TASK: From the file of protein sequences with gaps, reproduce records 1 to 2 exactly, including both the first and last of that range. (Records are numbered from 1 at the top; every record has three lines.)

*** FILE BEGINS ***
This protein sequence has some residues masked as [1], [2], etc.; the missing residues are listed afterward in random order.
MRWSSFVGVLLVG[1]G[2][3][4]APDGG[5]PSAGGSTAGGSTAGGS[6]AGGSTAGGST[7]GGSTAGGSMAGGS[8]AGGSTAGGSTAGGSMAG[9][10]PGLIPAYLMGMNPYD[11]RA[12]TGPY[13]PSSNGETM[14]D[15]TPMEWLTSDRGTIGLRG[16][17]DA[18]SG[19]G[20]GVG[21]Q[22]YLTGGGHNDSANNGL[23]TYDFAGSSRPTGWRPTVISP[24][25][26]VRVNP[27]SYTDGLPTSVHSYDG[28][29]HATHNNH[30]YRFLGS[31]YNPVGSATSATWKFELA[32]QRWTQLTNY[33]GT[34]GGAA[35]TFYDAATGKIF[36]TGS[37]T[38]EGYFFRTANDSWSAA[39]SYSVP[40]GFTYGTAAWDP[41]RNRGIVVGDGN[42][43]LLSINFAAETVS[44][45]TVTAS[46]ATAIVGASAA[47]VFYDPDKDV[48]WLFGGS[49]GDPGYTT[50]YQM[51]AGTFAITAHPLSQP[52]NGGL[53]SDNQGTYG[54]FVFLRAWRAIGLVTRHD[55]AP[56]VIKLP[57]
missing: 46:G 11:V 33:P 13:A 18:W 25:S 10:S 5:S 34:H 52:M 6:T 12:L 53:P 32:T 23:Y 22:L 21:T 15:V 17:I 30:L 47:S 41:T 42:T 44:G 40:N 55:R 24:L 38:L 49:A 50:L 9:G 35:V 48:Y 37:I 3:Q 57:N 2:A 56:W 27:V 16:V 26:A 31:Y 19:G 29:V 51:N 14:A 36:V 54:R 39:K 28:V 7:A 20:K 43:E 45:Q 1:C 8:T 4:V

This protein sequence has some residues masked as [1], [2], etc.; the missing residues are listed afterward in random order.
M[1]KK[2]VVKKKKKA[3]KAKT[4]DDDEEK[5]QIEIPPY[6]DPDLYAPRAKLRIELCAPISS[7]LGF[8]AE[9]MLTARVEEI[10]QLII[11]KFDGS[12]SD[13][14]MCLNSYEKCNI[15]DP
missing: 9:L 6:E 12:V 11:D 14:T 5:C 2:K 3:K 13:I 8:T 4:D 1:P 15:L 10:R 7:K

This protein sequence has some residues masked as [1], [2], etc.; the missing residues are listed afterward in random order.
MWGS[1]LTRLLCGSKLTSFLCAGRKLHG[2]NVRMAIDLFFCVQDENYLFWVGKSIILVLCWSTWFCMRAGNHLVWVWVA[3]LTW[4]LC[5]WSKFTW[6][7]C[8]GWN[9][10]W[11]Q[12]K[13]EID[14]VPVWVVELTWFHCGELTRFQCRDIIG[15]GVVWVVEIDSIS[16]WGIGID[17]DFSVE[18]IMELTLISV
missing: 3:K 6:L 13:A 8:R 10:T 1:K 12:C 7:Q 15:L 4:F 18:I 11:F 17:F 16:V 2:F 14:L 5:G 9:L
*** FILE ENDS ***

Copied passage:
This protein sequence has some residues masked as [1], [2], etc.; the missing residues are listed afterward in random order.
MRWSSFVGVLLVG[1]G[2][3][4]APDGG[5]PSAGGSTAGGSTAGGS[6]AGGSTAGGST[7]GGSTAGGSMAGGS[8]AGGSTAGGSTAGGSMAG[9][10]PGLIPAYLMGMNPYD[11]RA[12]TGPY[13]PSSNGETM[14]D[15]TPMEWLTSDRGTIGLRG[16][17]DA[18]SG[19]G[20]GVG[21]Q[22]YLTGGGHNDSANNGL[23]TYDFAGSSRPTGWRPTVISP[24][25][26]VRVNP[27]SYTDGLPTSVHSYDG[28][29]HATHNNH[30]YRFLGS[31]YNPVGSATSATWKFELA[32]QRWTQLTNY[33]GT[34]GGAA[35]TFYDAATGKIF[36]TGS[37]T[38]EGYFFRTANDSWSAA[39]SYSVP[40]GFTYGTAAWDP[41]RNRGIVVGDGN[42][43]LLSINFAAETVS[44][45]TVTAS[46]ATAIVGASAA[47]VFYDPDKDV[48]WLFGGS[49]GDPGYTT[50]YQM[51]AGTFAITAHPLSQP[52]NGGL[53]SDNQGTYG[54]FVFLRAWRAIGLVTRHD[55]AP[56]VIKLP[57]
missing: 46:G 11:V 33:P 13:A 18:W 25:S 10:S 5:S 34:H 52:M 6:T 12:L 53:P 32:T 23:Y 22:L 21:T 15:V 17:I 30:L 47:S 41:T 42:T 44:G 40:N 55:R 24:L 38:L 49:A 50:L 9:G 35:V 48:Y 37:I 3:Q 57:N 2:A 56:W 27:V 16:V 26:A 31:Y 19:G 29:V 51:N 14:A 36:V 54:R 39:K 28:V 7:A 20:K 43:E 45:Q 1:C 8:T 4:V

This protein sequence has some residues masked as [1], [2], etc.; the missing residues are listed afterward in random order.
M[1]KK[2]VVKKKKKA[3]KAKT[4]DDDEEK[5]QIEIPPY[6]DPDLYAPRAKLRIELCAPISS[7]LGF[8]AE[9]MLTARVEEI[10]QLII[11]KFDGS[12]SD[13][14]MCLNSYEKCNI[15]DP
missing: 9:L 6:E 12:V 11:D 14:T 5:C 2:K 3:K 13:I 8:T 4:D 1:P 15:L 10:R 7:K